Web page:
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Researchers may have found key to preventing asthma
Researchers at the Wal-yan Respiratory Research Centre have made a world-first discovery into how to prevent severe respiratory infections in babies – a breakthrough which will influence future clinical trials, including a major ongoing trial in the US aimed at preventing asthma.
It’s one of the scariest things a parent can be confronted with: a tiny child struggling to breathe.
Respiratory issues such as wheezing or difficulty breathing are one of the most common medical issues driving parents of babies and young children to hospital emergency departments every winter.
Typically caused by a viral infection, for some children these episodes can develop into a severe lung infection – a complication often linked to development of asthma later in life.
Now, breakthrough findings from a study carried out by researchers at the Wal-yan Centre – a powerhouse partnership between Telethon Kids Institute, Perth Children’s Hospital and Perth Children’s Hospital Foundation – suggest babies’ immune systems could be fortified early on to help head off this kind of outcome.
Led by PhD student Niamh Troy, of the Wal-yan Centre and The University of Western Australia, with a team including senior researchers Pat Holt, Deborah Strickland and Anthony Bosco, the study investigated how babies’ immune systems can be
boosted in the first winter of their life to help fight off lung infections.
The study built on the findings of a 2019 clinical trial with collaborators at The University of Queensland, which showed OM-85 – an immune-boosting medication that contains a mixture of dead bacteria – protected babies from severe lung infections.
“Severe respiratory viral infections in early life are linked to asthma development later in life,” Dr Troy said.
“To pinpoint how the treatment worked, we studied how these babies’ immune systems reacted when faced with a range of infections.”
She said babies who received OM-85 displayed a number of key changes to their first line defences, including a mild boosting of ‘interferons’ – proteins that are critical early in an infection. They also had reduced amounts of inflammatory proteins, which can be damaging when levels get too high.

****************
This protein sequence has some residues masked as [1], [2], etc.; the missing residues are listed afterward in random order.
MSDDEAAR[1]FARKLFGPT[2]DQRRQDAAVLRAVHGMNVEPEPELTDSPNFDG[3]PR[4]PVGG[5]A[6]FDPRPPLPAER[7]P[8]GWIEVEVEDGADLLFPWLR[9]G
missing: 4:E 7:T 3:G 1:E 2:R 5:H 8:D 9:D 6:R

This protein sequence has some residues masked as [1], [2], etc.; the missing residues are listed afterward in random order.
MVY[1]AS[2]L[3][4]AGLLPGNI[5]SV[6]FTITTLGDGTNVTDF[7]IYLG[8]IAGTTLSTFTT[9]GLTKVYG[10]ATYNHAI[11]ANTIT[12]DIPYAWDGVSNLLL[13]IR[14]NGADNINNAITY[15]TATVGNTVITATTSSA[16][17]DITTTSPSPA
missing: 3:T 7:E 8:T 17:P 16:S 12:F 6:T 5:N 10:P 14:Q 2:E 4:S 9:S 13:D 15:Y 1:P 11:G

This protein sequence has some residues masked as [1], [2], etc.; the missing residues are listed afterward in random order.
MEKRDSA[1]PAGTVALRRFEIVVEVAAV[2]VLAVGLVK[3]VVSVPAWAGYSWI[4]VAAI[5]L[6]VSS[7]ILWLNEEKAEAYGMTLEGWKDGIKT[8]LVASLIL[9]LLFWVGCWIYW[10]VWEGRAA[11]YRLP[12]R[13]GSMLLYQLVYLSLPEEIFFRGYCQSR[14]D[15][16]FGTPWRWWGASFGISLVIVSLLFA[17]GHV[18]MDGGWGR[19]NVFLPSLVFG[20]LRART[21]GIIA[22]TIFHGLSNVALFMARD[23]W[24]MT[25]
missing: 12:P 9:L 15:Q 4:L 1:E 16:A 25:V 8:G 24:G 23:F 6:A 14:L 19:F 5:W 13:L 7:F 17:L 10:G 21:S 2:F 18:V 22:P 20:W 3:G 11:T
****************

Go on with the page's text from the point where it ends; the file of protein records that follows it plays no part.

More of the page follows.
Essentially, we found the treatment ‘trained’ the babies’ immune defences.
Dr Niamh Troy
She said the results – which have the potential to inform treatments for a range of inflammatory conditions, even beyond respiratory disease – suggested that in OM-85 researchers had found the first plausible preventative for asthma in its early stages.
“We are excited and motivated by our findings, and looking forward to moving this work to the next phase,” Dr Troy said.
“An important next step is to understand what cell types of the immune system are responsible for these protective changes, and what modes of delivery (inhaled or ingested) are most effective.
“Answering these key questions will allow us to continue to push forward on our goal of preventing asthma in children.”
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► Dr Troy’s study is already having an impact, with her findings providing researchers at The University of Arizona with a roadmap to interpret a trial which is investigating whether OM-85 treatment in early life can prevent severe lung infections and asthma. The trial has recruited 822 children aged 6–18 months and will track them until age 7, with results to be published thereafter.
►Dr Troy explained that there were a number of sub-groups of asthma, with each group having a different immune system pattern that may drive asthma development. Very large trials, such as the University of Arizona’s trial, are required to identify these sub-groups. The team in that trial will use her research to identify the participants, and asthma sub-group, whose immune systems experience relevant changes.
► “Our work will help to guide the investigators on what protective immune changes to look out for, which can help to develop and tailor optimal treatments for each sub-group,” Dr Troy said.